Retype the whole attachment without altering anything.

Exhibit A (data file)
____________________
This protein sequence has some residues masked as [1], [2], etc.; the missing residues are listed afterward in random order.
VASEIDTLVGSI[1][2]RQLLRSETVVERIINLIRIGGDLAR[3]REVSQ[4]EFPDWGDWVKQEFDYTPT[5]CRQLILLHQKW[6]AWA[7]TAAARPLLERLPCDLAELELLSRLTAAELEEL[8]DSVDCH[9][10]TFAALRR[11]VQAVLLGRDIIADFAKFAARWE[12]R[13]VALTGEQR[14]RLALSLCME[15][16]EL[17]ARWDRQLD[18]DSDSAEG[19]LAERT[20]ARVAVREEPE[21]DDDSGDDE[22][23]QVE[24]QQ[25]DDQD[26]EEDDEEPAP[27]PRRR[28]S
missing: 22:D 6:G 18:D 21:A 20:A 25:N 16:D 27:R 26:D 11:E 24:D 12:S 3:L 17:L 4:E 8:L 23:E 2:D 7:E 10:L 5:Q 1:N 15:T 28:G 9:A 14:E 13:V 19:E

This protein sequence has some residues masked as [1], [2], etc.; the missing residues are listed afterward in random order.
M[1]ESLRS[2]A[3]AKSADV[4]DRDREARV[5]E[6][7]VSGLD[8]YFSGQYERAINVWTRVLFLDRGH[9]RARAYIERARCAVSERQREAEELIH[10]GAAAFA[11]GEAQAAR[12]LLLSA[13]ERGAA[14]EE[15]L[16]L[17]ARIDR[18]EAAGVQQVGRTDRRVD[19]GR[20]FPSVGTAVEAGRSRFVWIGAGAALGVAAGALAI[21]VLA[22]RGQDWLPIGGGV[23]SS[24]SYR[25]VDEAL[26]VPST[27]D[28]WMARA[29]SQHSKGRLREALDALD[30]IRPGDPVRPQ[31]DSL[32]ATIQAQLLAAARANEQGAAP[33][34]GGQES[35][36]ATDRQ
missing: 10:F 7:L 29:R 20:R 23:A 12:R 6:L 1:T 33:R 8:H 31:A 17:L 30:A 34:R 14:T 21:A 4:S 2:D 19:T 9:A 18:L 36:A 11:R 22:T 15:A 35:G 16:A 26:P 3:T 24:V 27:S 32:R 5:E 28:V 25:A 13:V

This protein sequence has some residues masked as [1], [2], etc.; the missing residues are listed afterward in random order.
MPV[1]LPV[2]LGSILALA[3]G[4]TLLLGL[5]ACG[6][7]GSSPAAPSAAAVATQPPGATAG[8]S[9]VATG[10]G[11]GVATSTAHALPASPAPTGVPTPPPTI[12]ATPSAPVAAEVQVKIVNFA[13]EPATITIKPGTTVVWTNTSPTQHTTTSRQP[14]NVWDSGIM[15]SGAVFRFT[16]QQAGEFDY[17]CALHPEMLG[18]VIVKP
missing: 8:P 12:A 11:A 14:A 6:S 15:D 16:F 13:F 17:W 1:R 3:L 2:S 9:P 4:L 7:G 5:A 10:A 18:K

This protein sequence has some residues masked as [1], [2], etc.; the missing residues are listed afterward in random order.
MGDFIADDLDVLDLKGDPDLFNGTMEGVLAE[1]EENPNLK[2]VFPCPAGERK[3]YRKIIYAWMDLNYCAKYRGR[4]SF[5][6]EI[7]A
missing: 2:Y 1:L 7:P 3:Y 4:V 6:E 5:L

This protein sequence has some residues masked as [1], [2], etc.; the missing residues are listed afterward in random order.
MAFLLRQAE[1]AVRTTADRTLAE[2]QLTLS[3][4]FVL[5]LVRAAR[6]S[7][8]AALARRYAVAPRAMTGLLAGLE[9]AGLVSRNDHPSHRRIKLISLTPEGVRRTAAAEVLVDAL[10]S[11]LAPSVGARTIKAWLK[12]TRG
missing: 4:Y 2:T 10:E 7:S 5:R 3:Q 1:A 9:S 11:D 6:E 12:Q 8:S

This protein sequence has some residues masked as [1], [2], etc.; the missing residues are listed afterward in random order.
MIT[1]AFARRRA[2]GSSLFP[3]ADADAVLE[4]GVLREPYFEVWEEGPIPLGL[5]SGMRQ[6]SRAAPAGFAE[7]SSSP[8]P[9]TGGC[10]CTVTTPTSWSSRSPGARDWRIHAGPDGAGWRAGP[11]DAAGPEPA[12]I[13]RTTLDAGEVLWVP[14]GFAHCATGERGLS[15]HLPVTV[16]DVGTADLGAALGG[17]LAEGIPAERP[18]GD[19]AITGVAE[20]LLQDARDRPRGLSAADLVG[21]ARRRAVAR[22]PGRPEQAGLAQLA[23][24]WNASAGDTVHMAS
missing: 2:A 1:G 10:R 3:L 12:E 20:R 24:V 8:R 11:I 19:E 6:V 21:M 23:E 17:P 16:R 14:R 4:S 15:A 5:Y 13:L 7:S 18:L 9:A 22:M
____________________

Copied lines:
This protein sequence has some residues masked as [1], [2], etc.; the missing residues are listed afterward in random order.
VASEIDTLVGSI[1][2]RQLLRSETVVERIINLIRIGGDLAR[3]REVSQ[4]EFPDWGDWVKQEFDYTPT[5]CRQLILLHQKW[6]AWA[7]TAAARPLLERLPCDLAELELLSRLTAAELEEL[8]DSVDCH[9][10]TFAALRR[11]VQAVLLGRDIIADFAKFAARWE[12]R[13]VALTGEQR[14]RLALSLCME[15][16]EL[17]ARWDRQLD[18]DSDSAEG[19]LAERT[20]ARVAVREEPE[21]DDDSGDDE[22][23]QVE[24]QQ[25]DDQD[26]EEDDEEPAP[27]PRRR[28]S
missing: 22:D 6:G 18:D 21:A 20:A 25:N 16:D 27:R 26:D 11:E 24:D 12:S 3:L 17:L 4:E 8:L 23:E 2:D 7:E 10:L 5:Q 1:N 15:T 28:G 9:A 14:E 13:V 19:E

This protein sequence has some residues masked as [1], [2], etc.; the missing residues are listed afterward in random order.
M[1]ESLRS[2]A[3]AKSADV[4]DRDREARV[5]E[6][7]VSGLD[8]YFSGQYERAINVWTRVLFLDRGH[9]RARAYIERARCAVSERQREAEELIH[10]GAAAFA[11]GEAQAAR[12]LLLSA[13]ERGAA[14]EE[15]L[16]L[17]ARIDR[18]EAAGVQQVGRTDRRVD[19]GR[20]FPSVGTAVEAGRSRFVWIGAGAALGVAAGALAI[21]VLA[22]RGQDWLPIGGGV[23]SS[24]SYR[25]VDEAL[26]VPST[27]D[28]WMARA[29]SQHSKGRLREALDALD[30]IRPGDPVRPQ[31]DSL[32]ATIQAQLLAAARANEQGAAP[33][34]GGQES[35][36]ATDRQ
missing: 10:F 7:L 29:R 20:R 23:A 12:R 6:L 1:T 33:R 8:H 31:A 17:L 30:A 34:R 14:T 21:A 4:S 2:D 19:T 9:A 18:L 36:A 11:R 22:T 15:A 35:G 16:A 26:P 3:T 24:V 27:S 32:R 5:E 28:V 25:A 13:V

This protein sequence has some residues masked as [1], [2], etc.; the missing residues are listed afterward in random order.
MPV[1]LPV[2]LGSILALA[3]G[4]TLLLGL[5]ACG[6][7]GSSPAAPSAAAVATQPPGATAG[8]S[9]VATG[10]G[11]GVATSTAHALPASPAPTGVPTPPPTI[12]ATPSAPVAAEVQVKIVNFA[13]EPATITIKPGTTVVWTNTSPTQHTTTSRQP[14]NVWDSGIM[15]SGAVFRFT[16]QQAGEFDY[17]CALHPEMLG[18]VIVKP
missing: 8:P 12:A 11:A 14:A 6:S 15:D 16:F 13:F 17:W 1:R 3:L 2:S 9:P 4:L 7:G 5:A 10:A 18:K

This protein sequence has some residues masked as [1], [2], etc.; the missing residues are listed afterward in random order.
MGDFIADDLDVLDLKGDPDLFNGTMEGVLAE[1]EENPNLK[2]VFPCPAGERK[3]YRKIIYAWMDLNYCAKYRGR[4]SF[5][6]EI[7]A
missing: 2:Y 1:L 7:P 3:Y 4:V 6:E 5:L

This protein sequence has some residues masked as [1], [2], etc.; the missing residues are listed afterward in random order.
MAFLLRQAE[1]AVRTTADRTLAE[2]QLTLS[3][4]FVL[5]LVRAAR[6]S[7][8]AALARRYAVAPRAMTGLLAGLE[9]AGLVSRNDHPSHRRIKLISLTPEGVRRTAAAEVLVDAL[10]S[11]LAPSVGARTIKAWLK[12]TRG
missing: 4:Y 2:T 10:E 7:S 5:R 3:Q 1:A 9:S 11:D 6:E 12:Q 8:S

This protein sequence has some residues masked as [1], [2], etc.; the missing residues are listed afterward in random order.
MIT[1]AFARRRA[2]GSSLFP[3]ADADAVLE[4]GVLREPYFEVWEEGPIPLGL[5]SGMRQ[6]SRAAPAGFAE[7]SSSP[8]P[9]TGGC[10]CTVTTPTSWSSRSPGARDWRIHAGPDGAGWRAGP[11]DAAGPEPA[12]I[13]RTTLDAGEVLWVP[14]GFAHCATGERGLS[15]HLPVTV[16]DVGTADLGAALGG[17]LAEGIPAERP[18]GD[19]AITGVAE[20]LLQDARDRPRGLSAADLVG[21]ARRRAVAR[22]PGRPEQAGLAQLA[23][24]WNASAGDTVHMAS
missing: 2:A 1:G 10:R 3:L 12:E 20:R 24:V 8:R 11:I 19:E 6:V 21:M 23:E 17:P 16:R 14:R 4:S 15:A 5:Y 13:L 7:S 18:L 9:A 22:M